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Some sparkling water brands have PFAS chemicals, study finds

Study finds chemicals in drinking water
Study finds chemicals in drinking water in 43 states 04:46

new study from Consumer Reports found that some carbonated water brands have measurable amounts of so-called PFAS chemicals, which are linked to adverse health effects. Researchers examined more than 40 brands of bottled water and found that sparkling water was more likely to include higher levels of the chemicals than still water. 

PFAS, which stands for "per- and polyfluoroalkyl substances," are a group of man-made chemicals that have been used since the 1940s in everything from food packaging to stain-resistant fabrics. While they aren't federally regulated in the U.S., the chemicals have been linked to health problems such as low birth weight, cancer and thyroid hormone disruption, according to the U.S. Environmental Protection Agency. Because the chemicals don't break down easily in the body or the environment, they are sometimes called "forever" chemicals. 

The sparkling water brand with the highest level of PFAS detected by Consumer Reports was Coca-Cola's Topo Chico, which is popular in western U.S. cities such as Austin, Texas. It had PFAS levels of 9.76 parts per trillion, the testing found. 

$30 billion on bottled water

Some scientists and environmental groups believe that a limit of 1 part per trillion (ppt) is an appropriate limit, although the chemicals aren't currently subject to federal regulation. In the meantime, bottled water has overtaken soda as the No. 1 drink sold in the U.S., with consumers spending more than $30 billion annually on the product. But they may be paying for more than just water when they crack open a bottle. 

"There was a real genuine interest looking at what exactly are consumers getting for all that money they are spending," said Ryan Felton, the investigative reporter at Consumer Reports who worked on the study. 

While the EPA has said it's working on a proposal for regulating bottled water, it could take years before that becomes an enforceable law, Felton added. 

According to Consumer Reports' testing, the other sparkling waters besides Topo Chico that include measurable amounts of PFAS are: 

  • Polar Natural Seltzer Water (6.41 ppt)
  • Bubly Blackberry Sparkling Water (2.24 ppt)
  • Poland Spring Zesty Lime Sparkling Water (1.66 ppt)
  • Canada Dry Lemon Lime Sparkling Seltzer Water (1.24 ppt)
  • LaCroix Natural Sparkling Water (1.16 ppt)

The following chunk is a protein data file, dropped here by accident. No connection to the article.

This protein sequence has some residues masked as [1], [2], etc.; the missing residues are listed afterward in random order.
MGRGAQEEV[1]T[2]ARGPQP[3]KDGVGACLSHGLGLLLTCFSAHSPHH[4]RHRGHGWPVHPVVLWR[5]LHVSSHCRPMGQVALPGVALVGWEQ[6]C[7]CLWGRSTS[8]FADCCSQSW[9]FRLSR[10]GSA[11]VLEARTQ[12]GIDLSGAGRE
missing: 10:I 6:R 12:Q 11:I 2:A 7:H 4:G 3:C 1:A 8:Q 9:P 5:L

• Perrier Natural Sparkling Mineral Water (1.1 ppt)

Coca-Cola, the owner of Topo Chico, said its products "tested below all drinking water standards for PFAS and other criteria set by current U.S. federal and state regulatory agencies." It added, "We continue to make improvements to prepare for more stringent standards in the future." 

Polar didn't immediately respond to a request for comment. 

Nestle Waters, in a press release responding to the Consumer Reports story, said that its latest testing results for its Poland Spring Brand 100% Natural Spring Water, Deer Park Brand Natural Spring Water and Perrier brands indicated "undetectable levels of PFAS."

Why sparkling?

Two still waters tested for measurable amounts of PFAS — Deer Park Natural Spring Water (1.21 ppt) and Tourmaline Spring Sacred Living Water (4.64 ppt). But the chemicals were more common among sparkling waters, the study found. The reason could be due to the carbonation process, or tied to higher levels of PFAS in the source water. 

The federal government's voluntary guidance for PFAS says limits should be below 70 parts per trillion, although some states have set lower limits of between 12 to 20 ppt. The bottled water association has suggested limits of 5 ppt to 10 ppt for these chemicals, said James Rogers, director of Food Safety Research and Testing for Consumer Reports. 

"Consumer Reports is calling for tougher standards to limit PFAS chemicals in bottled water," Rogers told CBS MoneyWatch. "Industry can do much better since many brands we tested have levels well below the 1 ppt level, showing that it can be done."

The scarcity of clean water 00:38

Asked for comment, the International Bottled Water Association said in an email to CBS MoneyWatch that Consumer Reports' claim on PFAS levels in regard to health risks was "not based on sound science."

Sparkling water with PFAS levels below 1 ppt include Sparkling Ice Black Raspberry Sparkling Water, Spindrift Raspberry Lime Sparkling Water, San Pellegrino Natural Sparkling Mineral Water, Dasani Black Cherry Sparkling Water and Schweppes Lemon Lime Sparkling Water Beverage, the study found. 

"The risk here is, if you drink a can of Topo Chico, not that you will be instantly stricken by something," Felton said. "The thing to take away from this is PFAS are ubiquitous and included in some of consumers' favorite bottled water beverages."

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